Spring tends to be the time of year when most nonprofits start working on their annual reports, which provide a way to highlight the year’s accomplishments and tell some great stories about the organization and its mission. They make a great in-hand marketing piece to give to donors, prospective corporate funders, grant funders, and more. But no printing budget shouldn’t stop a nonprofit from still producing a quality annual report. It can simply be put in a PDF and housed on the organization’s website (which is often is what donors prefer since it is cost effective and environmentally friendly).
So, what’s needed to develop a great annual report? A few simple steps can get you started.
First, and foremost, try not to wait until the last minute. If your organization hasn’t been collecting information for the annual report all year long, don’t worry you can still pull one together by trying to make it as simple as possible (and utilizing the steps below).
Plan ahead for next year. As you work on your annual report, keep track of what you wish you had (and make a plan for how you are going to gather the information, stories and photos throughout the new year).
Look back over the last year and make note of all the milestones. that were met and accomplished. Take out your strategic planning documents. Look for any big goals you met and how they impacted your organization. Big fundraising or other events, board or staff leadership changes, and new programs are all items for the report. Basically, any major changes in the organization should be highlighted.
Engage other staff. Some of the best ways to get stories to highlight or generate ideas (like a theme) for an annual report is to include other staff members that are not part of the marketing or fundraising departments. Hold a brainstorming meeting. Send out an email asking for ideas for this year’s theme. People who work on the front lines really understand the impact their organization has on the people it serves (and they are too often not utilized).
Lay the foundation. Instead of just giving an overview of the mission, vision and programs, tell the audience a story. Why does your organization exist? Not your history or how the organization was developed but what need does the organization meet. Show the audience why you do what you do – include research or stats or information about the problem or issues the organization is attempting to address.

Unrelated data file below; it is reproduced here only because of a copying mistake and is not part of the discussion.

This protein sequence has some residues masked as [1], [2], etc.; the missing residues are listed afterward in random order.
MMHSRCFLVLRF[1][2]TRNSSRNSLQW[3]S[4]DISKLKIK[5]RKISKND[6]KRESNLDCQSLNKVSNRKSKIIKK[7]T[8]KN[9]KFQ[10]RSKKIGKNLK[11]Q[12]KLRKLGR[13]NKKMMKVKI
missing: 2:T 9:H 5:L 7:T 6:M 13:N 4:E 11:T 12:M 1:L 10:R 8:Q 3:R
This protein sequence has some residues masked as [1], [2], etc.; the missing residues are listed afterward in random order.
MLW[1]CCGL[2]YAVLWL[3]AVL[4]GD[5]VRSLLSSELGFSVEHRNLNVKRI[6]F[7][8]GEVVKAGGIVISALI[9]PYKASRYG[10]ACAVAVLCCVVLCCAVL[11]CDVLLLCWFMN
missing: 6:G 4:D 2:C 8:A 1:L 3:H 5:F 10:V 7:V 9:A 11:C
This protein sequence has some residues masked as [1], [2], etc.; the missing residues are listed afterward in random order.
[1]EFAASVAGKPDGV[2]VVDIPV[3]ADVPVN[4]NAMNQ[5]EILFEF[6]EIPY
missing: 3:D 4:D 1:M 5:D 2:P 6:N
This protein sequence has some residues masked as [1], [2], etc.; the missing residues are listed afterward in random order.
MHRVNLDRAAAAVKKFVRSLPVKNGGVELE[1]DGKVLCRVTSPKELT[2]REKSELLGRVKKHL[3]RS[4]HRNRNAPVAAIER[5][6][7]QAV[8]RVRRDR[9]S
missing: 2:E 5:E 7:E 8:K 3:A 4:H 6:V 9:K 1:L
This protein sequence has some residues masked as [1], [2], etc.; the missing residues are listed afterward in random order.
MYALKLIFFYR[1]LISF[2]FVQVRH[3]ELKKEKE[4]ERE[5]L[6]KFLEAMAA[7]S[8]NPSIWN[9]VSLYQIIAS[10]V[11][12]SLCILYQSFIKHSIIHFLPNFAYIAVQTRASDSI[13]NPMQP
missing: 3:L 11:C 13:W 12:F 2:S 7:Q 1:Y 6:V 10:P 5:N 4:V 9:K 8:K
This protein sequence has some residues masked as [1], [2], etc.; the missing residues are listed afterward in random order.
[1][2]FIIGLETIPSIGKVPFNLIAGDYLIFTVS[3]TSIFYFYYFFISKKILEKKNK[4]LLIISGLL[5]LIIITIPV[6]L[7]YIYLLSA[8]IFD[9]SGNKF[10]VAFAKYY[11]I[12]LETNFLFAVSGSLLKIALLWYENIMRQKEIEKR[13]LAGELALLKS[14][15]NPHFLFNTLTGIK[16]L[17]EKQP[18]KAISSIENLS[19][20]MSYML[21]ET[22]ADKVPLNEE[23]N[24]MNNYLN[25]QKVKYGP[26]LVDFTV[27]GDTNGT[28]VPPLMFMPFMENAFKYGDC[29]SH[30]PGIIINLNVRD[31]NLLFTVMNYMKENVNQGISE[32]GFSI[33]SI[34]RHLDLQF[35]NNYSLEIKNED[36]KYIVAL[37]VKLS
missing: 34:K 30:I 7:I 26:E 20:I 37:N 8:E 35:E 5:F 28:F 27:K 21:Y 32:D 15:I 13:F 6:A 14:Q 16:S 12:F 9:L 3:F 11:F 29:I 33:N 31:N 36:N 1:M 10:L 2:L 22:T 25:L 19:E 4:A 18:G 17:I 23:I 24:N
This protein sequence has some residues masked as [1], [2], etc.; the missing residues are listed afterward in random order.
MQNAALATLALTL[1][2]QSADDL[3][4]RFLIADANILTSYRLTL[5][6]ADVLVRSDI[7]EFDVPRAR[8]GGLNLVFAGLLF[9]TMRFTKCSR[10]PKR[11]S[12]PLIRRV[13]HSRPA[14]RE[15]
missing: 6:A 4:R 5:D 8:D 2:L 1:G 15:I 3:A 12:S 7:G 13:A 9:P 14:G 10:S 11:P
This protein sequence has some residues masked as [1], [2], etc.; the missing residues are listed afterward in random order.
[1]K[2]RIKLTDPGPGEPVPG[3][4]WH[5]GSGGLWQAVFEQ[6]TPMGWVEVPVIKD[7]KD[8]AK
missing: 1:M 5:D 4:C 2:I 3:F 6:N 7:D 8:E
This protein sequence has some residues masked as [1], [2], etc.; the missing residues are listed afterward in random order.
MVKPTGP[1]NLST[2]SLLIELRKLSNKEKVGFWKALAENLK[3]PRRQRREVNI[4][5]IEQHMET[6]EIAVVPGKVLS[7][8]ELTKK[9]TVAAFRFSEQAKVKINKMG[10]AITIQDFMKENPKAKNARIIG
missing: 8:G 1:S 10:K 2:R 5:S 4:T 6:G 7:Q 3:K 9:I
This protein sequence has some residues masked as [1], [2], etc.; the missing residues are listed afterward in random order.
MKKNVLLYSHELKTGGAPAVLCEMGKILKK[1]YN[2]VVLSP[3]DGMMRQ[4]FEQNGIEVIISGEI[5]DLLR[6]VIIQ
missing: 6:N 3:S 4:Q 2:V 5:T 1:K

Show the impact. Let the reader know by sharing highlights of programs or services from the last year how the nonprofit addressed the issues and problems identified. Definitely highlight your impact with major accomplishments from programs or services including stats if available.
Tell a story. Nothing speaks to an audience better than telling a personal story of a client of the organization. If that’s not possible because of confidentiality, consider at least some quotes about how you impacted them without their name attached. In addition, tell a story about the organization’s impact from a donor, volunteer or even board member and what the organization means to them. Keep in mind that it is essential for you to tell stories from the year that the annual report covers.
Photos & design. Don’t forget to add quality photos that either the organization has taken throughout the year (or quality stock images if that is your only option) to better show impact. Consider having the piece professionally designed as well, especially if your using it as a primary marketing piece for fundraising. Call-outs and infographics should also be created to give short highlights about programs, stats, and impact.
Simplified financials. Almost all annual reports include a financial section. Don’t go too in-depth with financials as it can confuse the audience. Consider a graph or other visual image with totals or percentages that highlight big categories of funding rather than detail every section of the nonprofit’s budget.
Don’t forget to close with a call to action. Always include a small section in the back that speaks to fundraising and delivers a call-to-action to connect the reader to either making a donation or at least visiting the website and following on social media.
Written by Stacy Jones. (LinkedIn)